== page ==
This is part 2 of a series on personal devotional time. Yesterday we looked at planning your time. Today we’ll think about the next two crucial elements of planning: place and plan.
Finding Your Place
This part can be shorter than the others, because there are just a couple important elements in finding the right place for your personal time with the Lord, which you probably already have a good grasp on. First, if at all possible, it is ideal to have a place where you can be alone. I’m sure there are some people who think no place is more sacred than the local Starbucks or Barnes & Noble, but, let’s be honest, we think better when we’re alone, for several reasons. First, we need to be able to control our environment so we aren’t at the mercy of other people when we’re trying to be with God. Second, as I read one time in a book on prayer, it is not that God is different when we’re alone, it’s that we are. Nothing helps you focus on God like not having to focus on what other people might be thinking about you. This is especially true because our times with the Lord do need to included prayer. And what if you just need to get out of your chair and get on your knees to work something out with your Lord? Suffice it to say that your neighborhood barista might be weirded out.
It is also essential to be able to ensure quiet. Our lives are so noisy. It takes discipline to create space for us to be able to listen to the Lord as we read and pray. Along that line, the place you choose should offer freedom from distraction. This too requires discipline, because nothing will ruin things like itchy fingers who have easy access to cell-phone facebook apps, etc. We simply must learn to disconnect…so that we can connect.
What about spending time with the Lord while you’re driving? Of course, we should pray always, and there’s certainly no better way to use the time in the car, but should it be your only time? No guilt here…but would you date someone or cultivate a marriage by only talking to them on the way to work? The road just doesn’t seem to lend itself to the kind of focus, freedom, and heart-searching that being with the Lord usually requires.
Of course, the truth may be that at times you might find it literally impossible to find a place alone or quiet. The Lord will give you grace to know Him in whatever circumstances He places you in. But if we can be alone in quiet place, we’ll typically find the most fruitful times there. And sometimes we just need to get creative. You may have heard the story of Susanna Wesley, who with more than a dozen children, used to sit in her chair and pull her apron up over her head to be alone to pray in the middle of a room crowded with kids. I have a friend who had her father clear a space in the basement and created a little haven in a house similarly crowded. Early in the morning, lounges are often empty on college campuses.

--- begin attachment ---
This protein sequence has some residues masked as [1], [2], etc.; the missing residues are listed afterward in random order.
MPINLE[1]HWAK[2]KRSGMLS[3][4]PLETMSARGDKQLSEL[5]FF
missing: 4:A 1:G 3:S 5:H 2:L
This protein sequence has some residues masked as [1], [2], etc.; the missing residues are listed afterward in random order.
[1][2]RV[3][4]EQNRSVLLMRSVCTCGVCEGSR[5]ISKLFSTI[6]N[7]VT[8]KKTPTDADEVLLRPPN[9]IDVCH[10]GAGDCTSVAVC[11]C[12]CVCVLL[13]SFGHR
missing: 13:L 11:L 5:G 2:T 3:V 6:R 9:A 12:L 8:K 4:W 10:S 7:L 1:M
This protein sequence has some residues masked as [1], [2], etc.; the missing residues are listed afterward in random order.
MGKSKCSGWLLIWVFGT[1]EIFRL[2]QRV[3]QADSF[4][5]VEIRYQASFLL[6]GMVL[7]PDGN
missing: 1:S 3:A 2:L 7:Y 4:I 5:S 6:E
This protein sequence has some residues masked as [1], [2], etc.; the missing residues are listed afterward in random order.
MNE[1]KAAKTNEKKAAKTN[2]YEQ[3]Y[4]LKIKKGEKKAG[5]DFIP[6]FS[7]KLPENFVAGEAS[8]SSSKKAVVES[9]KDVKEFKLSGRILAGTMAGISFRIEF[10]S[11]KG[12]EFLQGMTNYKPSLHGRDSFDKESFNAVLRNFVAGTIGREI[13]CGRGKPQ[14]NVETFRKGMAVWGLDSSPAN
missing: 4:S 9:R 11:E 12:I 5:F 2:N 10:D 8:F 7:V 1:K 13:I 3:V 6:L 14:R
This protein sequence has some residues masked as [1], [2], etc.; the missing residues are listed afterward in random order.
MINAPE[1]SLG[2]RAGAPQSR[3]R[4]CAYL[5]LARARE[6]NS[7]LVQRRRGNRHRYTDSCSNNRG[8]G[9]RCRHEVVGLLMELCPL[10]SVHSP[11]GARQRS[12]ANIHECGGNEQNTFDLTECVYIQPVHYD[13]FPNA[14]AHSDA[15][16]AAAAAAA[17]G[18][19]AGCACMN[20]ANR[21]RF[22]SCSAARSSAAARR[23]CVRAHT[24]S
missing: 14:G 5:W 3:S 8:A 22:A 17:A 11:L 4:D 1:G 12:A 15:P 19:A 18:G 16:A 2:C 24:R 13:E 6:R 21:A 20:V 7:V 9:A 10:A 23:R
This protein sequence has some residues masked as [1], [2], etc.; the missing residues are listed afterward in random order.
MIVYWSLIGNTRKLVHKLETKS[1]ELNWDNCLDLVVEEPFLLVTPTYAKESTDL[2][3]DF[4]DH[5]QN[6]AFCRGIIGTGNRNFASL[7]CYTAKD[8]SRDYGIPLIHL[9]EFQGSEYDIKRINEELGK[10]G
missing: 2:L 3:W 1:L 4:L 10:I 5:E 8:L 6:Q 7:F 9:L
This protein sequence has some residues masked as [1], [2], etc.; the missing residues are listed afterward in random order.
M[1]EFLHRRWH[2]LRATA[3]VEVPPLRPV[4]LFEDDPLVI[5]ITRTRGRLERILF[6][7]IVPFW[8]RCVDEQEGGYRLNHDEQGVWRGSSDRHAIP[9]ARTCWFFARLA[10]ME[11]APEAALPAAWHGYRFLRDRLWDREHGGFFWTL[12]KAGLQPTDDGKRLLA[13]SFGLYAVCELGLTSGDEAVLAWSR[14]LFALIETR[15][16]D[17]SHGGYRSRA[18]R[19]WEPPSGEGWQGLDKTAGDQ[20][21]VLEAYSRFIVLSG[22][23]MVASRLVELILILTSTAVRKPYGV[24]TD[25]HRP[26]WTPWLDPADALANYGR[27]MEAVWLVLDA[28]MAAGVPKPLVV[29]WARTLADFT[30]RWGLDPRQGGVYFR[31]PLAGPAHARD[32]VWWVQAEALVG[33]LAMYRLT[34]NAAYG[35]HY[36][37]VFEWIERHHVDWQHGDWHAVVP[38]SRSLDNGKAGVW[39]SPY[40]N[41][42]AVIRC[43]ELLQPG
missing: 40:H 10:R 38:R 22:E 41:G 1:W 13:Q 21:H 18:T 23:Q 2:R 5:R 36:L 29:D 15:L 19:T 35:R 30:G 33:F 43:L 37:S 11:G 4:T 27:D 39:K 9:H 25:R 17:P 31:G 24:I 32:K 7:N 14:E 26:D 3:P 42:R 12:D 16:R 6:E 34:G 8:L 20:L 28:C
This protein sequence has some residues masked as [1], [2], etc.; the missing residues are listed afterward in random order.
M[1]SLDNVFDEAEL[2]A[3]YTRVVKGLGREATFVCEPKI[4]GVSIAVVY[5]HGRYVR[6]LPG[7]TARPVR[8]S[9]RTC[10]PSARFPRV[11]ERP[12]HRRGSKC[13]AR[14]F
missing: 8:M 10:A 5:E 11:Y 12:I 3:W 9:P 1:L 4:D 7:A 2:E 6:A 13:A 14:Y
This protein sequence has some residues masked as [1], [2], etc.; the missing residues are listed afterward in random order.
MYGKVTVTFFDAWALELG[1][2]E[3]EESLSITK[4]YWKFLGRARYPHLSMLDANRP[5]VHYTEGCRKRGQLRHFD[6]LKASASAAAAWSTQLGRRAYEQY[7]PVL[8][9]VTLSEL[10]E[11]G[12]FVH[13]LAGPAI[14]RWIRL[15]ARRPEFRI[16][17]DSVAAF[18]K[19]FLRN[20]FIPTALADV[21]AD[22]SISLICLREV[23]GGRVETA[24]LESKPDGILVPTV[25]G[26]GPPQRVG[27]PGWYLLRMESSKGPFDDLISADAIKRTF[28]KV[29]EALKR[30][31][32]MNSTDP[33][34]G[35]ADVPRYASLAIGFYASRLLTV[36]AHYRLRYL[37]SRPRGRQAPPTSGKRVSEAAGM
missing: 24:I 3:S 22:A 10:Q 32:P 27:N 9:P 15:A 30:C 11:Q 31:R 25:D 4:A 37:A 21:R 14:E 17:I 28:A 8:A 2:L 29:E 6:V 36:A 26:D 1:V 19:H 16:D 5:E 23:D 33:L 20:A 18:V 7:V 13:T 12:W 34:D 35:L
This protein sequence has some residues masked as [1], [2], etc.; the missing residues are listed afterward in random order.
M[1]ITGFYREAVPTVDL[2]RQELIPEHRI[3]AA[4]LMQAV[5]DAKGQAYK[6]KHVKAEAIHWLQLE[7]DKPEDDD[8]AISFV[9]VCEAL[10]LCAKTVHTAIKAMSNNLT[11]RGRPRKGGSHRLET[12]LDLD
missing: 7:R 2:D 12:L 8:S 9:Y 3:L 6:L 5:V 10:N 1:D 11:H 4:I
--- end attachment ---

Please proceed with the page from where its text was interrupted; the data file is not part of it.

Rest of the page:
Having A Plan
It’s a common issue: You’ve got your place, your coffee, your bible, you got up on time–you did it…Now what? Good plans for both bible reading and prayer can help you avoid wasting time figuring out what to read or pray. They can keep your times from becoming repetitive. And they can help you keep moving when any number of factors make it hard to continue.
As far as bible reading goes, you need a plan that helps you daily:
- Receive strength for your faith
- Know God better
- Enjoy your relationship with Him more
- Grow in understanding all of His word
- Hear His voice, obey Him, and Trust Him throughout the day
There are several printable plans on our resources page that you can easily put in your bible and start using. Most of them will get you through the whole bible in a year. You can choose a plan that takes you through in regular order, or others that take you on different paths through the word. This way you’ll digest God’s word in it’s totality, over the course of the whole plan. (If you’ve never read the whole bible, this would be a great way to start.)
Don’t worry about finishing in a year or get pressured about “keeping” up with any plan. Personally, I have never completed a trip through the scriptures in under two years. Better to read and get it, then to hurry from chapter to chapter. Better to stop and pray over a verse when the Holy Spirit starts working in you than to move on just to keep up with the plan. (The plan is not God.)
And, while you’re in the middle of it all, if you find that a plan isn’t working, throw it out and find a new one! Better to be honest and seek God about how He wants to be sought than to soldier on with something that isn’helping you and bearing fruit.
Whatever bible reading plan you use, when you sit down to read, and open your bible, a good habit to develop is to stop and pray before you start reading. I love to take a breath and say something to the Lord like, “I’m here Father. Speak to me. Help me understand what I’m about to read. Help me to hear what I need to today.” I once read about someone who likes to pray these four verses before he begins to read: Psalm 119:36, Psalm 119:18, Psalm 86:11b, and Psalm 90:14.
Praying before we read God’s word reminds us that we can’t do any of this without the Spirit’s help. So we should be praying: that we’ll be able to understand it; that we’ll be able to concentrate; that God will speak to our hearts while we read; that we’ll see what He’s saying, not just what we’re looking for; that we’ll love it and get excited about it.
Tomorrow we’ll look at some practical strategies for helping with your bible reading.